Council and Funder Collaboration: Islington’s story
In 2012, IVAR undertook research with 60 small voluntary organisations across the UK to explore the challenges they were experiencing and how independent funders might help them navigate the ongoing political and economic uncertainty sparked by the recession. Five years on, as we continue to see, hear about and research many of the same challenges, we are revisiting the voluntary organisations that took part our 2012 research to understand how their situation has changed, if and how funder practices have evolved and whether any needs of voluntary and community organisations remain unmet.
Having supported the original study, Cripplegate Foundation join Comic Relief and IVAR’s own Research Development Fund for ‘Recession Watch Revisited’. As we announce this new project, Helen Kersley reflects on Cripplegate Foundation’s practice of collaborating with the council.
Cripplegate Foundation is deeply rooted in Islington. Our history here goes back more than 500 years, and we exist to benefit Islington residents. As a place-based funder we value the knowledge and relationships we are able to develop in our area. There is no better example of this than the collaboration that has grown with Islington Council.
The Foundation hasn’t always worked this way. For most of its history Cripplegate trod its own path as many independent funders do. But over the past 10 years our work with Members and staff of the Council have developed mutual trust and understanding around shared ambitions for addressing local poverty and inequality. This has translated into joint long-term investment and co-production on a number of fronts creating tangible benefits for Islington residents. Our current joint programmes include Islington Council Community Chest small grants scheme; the Resident Support Scheme to alleviate household poverty; and a new Good Neighbours Scheme in a deprived area of the borough.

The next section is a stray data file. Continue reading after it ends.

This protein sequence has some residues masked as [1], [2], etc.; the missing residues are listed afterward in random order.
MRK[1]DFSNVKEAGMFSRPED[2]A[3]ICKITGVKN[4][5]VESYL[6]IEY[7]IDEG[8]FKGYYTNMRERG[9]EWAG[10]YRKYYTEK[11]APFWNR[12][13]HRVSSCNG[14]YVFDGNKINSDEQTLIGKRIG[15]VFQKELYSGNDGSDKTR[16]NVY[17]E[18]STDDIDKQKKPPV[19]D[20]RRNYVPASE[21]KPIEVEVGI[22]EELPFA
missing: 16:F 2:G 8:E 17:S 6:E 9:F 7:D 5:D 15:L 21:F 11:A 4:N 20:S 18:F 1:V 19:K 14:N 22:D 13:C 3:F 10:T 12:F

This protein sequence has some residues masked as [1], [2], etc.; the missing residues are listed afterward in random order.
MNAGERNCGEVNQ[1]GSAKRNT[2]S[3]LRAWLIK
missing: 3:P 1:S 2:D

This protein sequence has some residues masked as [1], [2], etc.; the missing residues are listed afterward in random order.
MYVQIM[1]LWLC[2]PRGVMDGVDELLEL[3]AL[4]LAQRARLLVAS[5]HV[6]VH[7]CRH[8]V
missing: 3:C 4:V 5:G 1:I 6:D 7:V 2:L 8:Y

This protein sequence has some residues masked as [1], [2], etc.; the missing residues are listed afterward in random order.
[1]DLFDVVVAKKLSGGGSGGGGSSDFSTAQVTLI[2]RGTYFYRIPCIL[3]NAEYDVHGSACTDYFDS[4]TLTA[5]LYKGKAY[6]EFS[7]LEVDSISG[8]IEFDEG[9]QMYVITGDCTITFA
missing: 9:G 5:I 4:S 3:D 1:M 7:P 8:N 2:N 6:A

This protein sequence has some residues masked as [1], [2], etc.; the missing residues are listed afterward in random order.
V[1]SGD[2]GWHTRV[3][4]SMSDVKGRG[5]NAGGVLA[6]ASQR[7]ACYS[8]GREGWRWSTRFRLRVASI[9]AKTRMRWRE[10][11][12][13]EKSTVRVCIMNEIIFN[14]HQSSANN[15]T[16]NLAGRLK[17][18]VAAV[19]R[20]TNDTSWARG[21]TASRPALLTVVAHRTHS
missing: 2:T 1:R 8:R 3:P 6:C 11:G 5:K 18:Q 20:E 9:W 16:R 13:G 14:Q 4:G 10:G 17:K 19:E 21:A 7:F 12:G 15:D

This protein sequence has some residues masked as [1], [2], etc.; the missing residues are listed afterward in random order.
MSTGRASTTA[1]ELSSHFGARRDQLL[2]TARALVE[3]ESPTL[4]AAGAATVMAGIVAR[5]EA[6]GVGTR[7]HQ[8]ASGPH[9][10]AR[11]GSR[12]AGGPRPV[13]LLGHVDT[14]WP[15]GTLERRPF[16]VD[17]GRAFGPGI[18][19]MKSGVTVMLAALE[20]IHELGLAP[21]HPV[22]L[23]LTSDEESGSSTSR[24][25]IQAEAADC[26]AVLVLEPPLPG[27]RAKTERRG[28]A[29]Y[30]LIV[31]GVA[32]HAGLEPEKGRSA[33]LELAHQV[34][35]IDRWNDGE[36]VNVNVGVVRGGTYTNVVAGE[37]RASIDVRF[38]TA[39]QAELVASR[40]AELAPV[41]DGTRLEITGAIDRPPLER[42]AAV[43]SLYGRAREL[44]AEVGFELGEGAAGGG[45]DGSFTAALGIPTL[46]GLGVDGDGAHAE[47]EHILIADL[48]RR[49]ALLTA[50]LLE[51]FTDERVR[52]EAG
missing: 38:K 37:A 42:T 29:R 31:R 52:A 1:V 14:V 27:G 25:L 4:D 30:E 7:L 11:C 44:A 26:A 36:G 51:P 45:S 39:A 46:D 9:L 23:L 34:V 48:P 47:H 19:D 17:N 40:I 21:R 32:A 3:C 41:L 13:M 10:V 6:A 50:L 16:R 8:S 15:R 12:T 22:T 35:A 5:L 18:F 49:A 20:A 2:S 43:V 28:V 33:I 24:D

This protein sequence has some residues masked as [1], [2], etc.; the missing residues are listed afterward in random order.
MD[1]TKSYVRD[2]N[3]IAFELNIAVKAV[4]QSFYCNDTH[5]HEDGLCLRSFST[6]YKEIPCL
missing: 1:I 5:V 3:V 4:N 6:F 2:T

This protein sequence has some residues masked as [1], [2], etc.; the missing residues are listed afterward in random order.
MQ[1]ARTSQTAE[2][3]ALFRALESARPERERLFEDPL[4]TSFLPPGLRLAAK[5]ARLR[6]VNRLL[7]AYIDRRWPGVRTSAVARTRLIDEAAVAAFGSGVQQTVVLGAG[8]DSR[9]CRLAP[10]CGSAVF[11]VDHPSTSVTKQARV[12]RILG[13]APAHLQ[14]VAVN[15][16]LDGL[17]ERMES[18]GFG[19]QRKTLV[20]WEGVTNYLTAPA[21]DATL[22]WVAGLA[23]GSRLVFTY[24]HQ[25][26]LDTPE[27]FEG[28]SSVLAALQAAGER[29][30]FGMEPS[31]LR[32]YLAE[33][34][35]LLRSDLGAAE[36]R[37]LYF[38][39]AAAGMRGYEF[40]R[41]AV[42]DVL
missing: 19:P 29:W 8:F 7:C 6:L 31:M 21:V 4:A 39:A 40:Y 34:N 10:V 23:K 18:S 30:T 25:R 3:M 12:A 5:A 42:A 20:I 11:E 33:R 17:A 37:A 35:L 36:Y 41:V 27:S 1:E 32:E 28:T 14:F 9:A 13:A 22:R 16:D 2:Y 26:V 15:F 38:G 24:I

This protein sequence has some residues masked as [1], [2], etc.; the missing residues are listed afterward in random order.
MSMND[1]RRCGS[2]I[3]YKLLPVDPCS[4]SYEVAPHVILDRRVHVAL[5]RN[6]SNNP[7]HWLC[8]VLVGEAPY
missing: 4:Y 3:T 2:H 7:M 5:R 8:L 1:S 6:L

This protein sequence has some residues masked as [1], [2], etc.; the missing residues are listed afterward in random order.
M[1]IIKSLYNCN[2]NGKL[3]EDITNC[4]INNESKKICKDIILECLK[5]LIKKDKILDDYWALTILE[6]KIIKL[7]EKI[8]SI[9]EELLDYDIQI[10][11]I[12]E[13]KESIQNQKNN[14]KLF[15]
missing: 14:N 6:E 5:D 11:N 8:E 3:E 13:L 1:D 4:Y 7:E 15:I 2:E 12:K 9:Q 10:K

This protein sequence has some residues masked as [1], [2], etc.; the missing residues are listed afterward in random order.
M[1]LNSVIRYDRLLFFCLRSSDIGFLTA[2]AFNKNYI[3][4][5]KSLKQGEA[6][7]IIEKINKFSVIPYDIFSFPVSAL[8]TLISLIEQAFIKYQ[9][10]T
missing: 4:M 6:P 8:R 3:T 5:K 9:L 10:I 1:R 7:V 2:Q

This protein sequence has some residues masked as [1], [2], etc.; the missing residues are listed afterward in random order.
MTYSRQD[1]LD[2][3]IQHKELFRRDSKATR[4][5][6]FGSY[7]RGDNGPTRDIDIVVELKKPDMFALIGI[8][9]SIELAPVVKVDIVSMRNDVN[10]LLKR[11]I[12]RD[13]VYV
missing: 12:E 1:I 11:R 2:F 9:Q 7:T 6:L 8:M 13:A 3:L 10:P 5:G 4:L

When I joined the Foundation nearly two years ago I was struck not just by our joint delivery programmes but by the extent of strategic conversations between us and the Council. Ideas were being shared around for example creating a borough-wide vision for young people, and cross-sector investment to sustain our vibrant voluntary organisations into the 2020s. We have been asking how we can leverage our different strengths, partnerships and knowledge to make a difference with not for Islington residents.
Of course it’s not all plain sailing. Who would ever expect that? A public authority and an independent funder will always work to different scales, rules, constraints and pressures. But there seem to me to be three over-riding factors in our relationship with Islington Council that make it work:
- We share the ambition for making Islington a good place for all its residents. Islington Council has demonstrated time and again its progressive thinking and willingness to act to support its residents. From setting up the first Fairness Commission to maintaining its level of investment in young people the approach aligns with Cripplegate Foundation’s mission.
- Both funder and Council are outward-facing. There is a shared view at the highest level that we can do more together than we can on our own. This isn’t just about pooling funds. It is about creating influence across our networks, sharing knowledge and seeing our place as a system of joint endeavours.
- We strive to recognise and work with our points of difference and strengths. A Council and an independent funder can do things the other can’t or not as well. The Foundation can act quickly; the Council can draw on a wealth of data and much greater resources. If there can be openness and some adaptability on both sides then these differences can unlock opportunities.
The New Local Government Network has just published a report, ‘Building Bridges’ looking at the need for collaboration between local authorities and independent funders. I see Islington at the head of this curve and I am looking forward to being part of taking that even further.
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